Posts tagged with "Organic Modernism":

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Alan Hess organizes first exhibition of Wright collaborator and California architect Aaron G. Green

Historian Alan Hess has organized an exhibition showcasing the work of California architect—and Frank Lloyd Wright collaborator—Aaron G. Green at the Palos Verdes Art Center (PVAC) in Los Angeles. Green was a close associate of Wright’s and also a prolific and highly-regarded architect in his own right who spent six decades practicing architecture, mainly in the San Francisco area. Educated at the Cooper Union in New York City, Green received his first commission by convincing a couple that had solicited him for the design of a single family home to hire Wright—whom the young designer had never met—instead. Green used the project to become one of Wright’s Taliesin fellows. After serving in World War II and opening his own Los Angeles practice, Green moved to San Francisco, where he opened a joint office with Wright. Green acted as Wright’s West Coast representative until Wright’s death in 1959. Green continued his firm as an individual practice until his own death in 2001. Green’s work is exemplary for its focus on natural and organic forms and stands in contrast to the more staid and rigidly-delineated works of the late modern era, like those of William Pereira or Welton Beckett. In an email to The Architect’s Newspaper, Hess remarked: “The International Style aesthetic of simple glass boxes triumphed in the public relations battle to define modernism. But organic architecture put up a good fight by offering the alternative: richly crafted buildings with complex geometries, married to the land, and rendered in the natural textures and colors of wood, stone, and brick.” Hess added, “Frank Lloyd Wright lead that fight, aided by Aaron Green, John Lautner, Lloyd Wright, and many others. Today we are finally rediscovering this side of modern architecture.” Hess explained further that as many of the seminal works of the era have come under the wrecking ball in recent years, interest in their legacy has soared, writing, “Today we are finally rediscovering this side of modern architecture. This exhibit on Aaron Green… is just the tip of the iceberg in opening up a tremendous catalog of California's wide-ranging midcentury and late modern architectural heritage. We’re losing that heritage rapidly, so we need to understand and defend it.” Hess’s exhibition brings together rare photographs and original architectural renderings and plans from Green’s office. The exhibition also showcases a collection of contemporaneous magazines that promoted Green’s work throughout his career. The exhibition opens January 21, 2017, and will remain on view at PVAC through May 28, 2017. For more information, see the exhibition website.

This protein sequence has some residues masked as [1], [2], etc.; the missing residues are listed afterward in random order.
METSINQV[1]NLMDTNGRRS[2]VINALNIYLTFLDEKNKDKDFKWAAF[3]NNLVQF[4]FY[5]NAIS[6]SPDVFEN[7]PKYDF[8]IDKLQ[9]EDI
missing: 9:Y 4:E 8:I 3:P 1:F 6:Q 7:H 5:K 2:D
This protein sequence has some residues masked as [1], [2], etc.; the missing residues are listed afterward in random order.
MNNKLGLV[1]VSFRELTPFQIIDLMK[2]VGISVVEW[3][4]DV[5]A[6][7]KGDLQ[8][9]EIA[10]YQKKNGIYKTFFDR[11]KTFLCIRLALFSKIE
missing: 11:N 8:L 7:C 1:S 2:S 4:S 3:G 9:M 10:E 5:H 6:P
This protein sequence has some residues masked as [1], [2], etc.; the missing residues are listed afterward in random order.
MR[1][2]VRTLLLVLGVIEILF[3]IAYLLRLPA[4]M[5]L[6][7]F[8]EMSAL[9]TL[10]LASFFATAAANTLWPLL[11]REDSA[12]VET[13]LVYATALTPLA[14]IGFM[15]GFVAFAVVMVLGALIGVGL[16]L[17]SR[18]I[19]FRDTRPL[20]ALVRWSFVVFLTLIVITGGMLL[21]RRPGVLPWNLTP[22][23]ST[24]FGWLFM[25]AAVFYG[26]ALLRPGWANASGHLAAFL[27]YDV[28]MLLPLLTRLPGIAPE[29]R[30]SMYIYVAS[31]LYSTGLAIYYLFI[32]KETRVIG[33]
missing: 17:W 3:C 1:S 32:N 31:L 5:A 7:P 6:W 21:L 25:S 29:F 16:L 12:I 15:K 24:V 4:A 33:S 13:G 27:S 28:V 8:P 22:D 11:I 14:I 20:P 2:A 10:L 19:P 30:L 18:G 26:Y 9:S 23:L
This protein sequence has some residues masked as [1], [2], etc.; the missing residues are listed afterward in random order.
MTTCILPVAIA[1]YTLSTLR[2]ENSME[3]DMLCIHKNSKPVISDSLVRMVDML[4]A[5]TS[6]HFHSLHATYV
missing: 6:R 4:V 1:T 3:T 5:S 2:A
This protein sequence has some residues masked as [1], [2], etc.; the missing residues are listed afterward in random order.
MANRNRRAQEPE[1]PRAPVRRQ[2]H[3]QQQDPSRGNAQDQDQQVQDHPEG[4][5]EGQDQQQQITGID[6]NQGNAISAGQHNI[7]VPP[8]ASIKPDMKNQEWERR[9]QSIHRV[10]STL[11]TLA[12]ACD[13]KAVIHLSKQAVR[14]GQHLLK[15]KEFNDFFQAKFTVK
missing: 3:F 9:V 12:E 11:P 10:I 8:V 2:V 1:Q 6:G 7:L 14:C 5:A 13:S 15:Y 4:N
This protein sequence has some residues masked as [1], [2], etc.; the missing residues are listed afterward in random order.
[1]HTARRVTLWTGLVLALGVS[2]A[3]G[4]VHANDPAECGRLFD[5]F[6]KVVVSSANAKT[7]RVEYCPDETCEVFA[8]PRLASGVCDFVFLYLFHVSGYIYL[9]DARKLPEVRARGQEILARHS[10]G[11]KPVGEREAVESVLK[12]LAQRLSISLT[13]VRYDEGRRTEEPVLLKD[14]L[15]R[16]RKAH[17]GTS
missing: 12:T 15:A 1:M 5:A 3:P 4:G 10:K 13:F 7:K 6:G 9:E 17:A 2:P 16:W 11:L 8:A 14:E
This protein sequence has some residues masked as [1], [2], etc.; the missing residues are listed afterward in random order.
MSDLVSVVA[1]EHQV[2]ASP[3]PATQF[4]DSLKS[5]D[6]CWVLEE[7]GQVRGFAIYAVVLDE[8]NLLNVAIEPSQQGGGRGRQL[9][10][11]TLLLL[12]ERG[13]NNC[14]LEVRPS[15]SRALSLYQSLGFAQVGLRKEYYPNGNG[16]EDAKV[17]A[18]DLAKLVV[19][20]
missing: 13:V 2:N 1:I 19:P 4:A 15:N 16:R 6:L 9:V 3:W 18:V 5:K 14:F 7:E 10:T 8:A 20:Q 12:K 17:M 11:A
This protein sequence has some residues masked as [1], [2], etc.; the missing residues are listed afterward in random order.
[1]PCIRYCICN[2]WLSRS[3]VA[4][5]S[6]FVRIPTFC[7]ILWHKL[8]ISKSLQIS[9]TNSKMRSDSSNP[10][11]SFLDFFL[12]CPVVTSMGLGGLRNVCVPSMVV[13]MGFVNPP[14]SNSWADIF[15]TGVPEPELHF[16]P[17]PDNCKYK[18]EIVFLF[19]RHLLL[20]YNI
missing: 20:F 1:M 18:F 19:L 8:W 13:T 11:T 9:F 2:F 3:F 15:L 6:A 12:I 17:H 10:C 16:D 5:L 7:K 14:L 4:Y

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Slideshow> Organic Architecture Catches Fire in Coachella Valley

Southern California critic Alan Hess tells us more about Ken Kellogg’s GG’s Island Restaurant (formerly the Chart House), which was ravaged by fire on Tuesday morning. The extent of the damage and the potential for repair have not yet been determined. Palm Springs may be best known for sleek steel and glass Modern architecture, but the 1978 Chart House by San Diego architect Ken Kellogg (one of a series he designed for the restaurant chain) makes it impossible to ignore the fact that Organic Modernism is just as much a part of the Coachella Valley heritage. Set along Highway 111 in Rancho Mirage, Chart House's low-slung, serpentine shape hugs the contours of a small, rocky butte. Outside, it's the image of protective desert shelter: the taut vaulted roof stretches down, like the fabric of an umbrella or the shell of a crab, almost to touch the landscape berms rising to meet it. Inside, however, the heavy timber columns, curving glu-lam roof ribs, and rubble stone walls wind their way through the restaurant like a well-designed forest. They create layers of space, naturally lighted by a skylight curving along the spine, with an appealing complexity. Kellogg's fifty-five year career, including residences, churches, and commercial and institutional buildings, continues to show the vitality of organic design. [Photo credits: Keith Daly / Flickr, Michael Smith / Flickr, Desert Sun screenshot, KESQ screenshot.]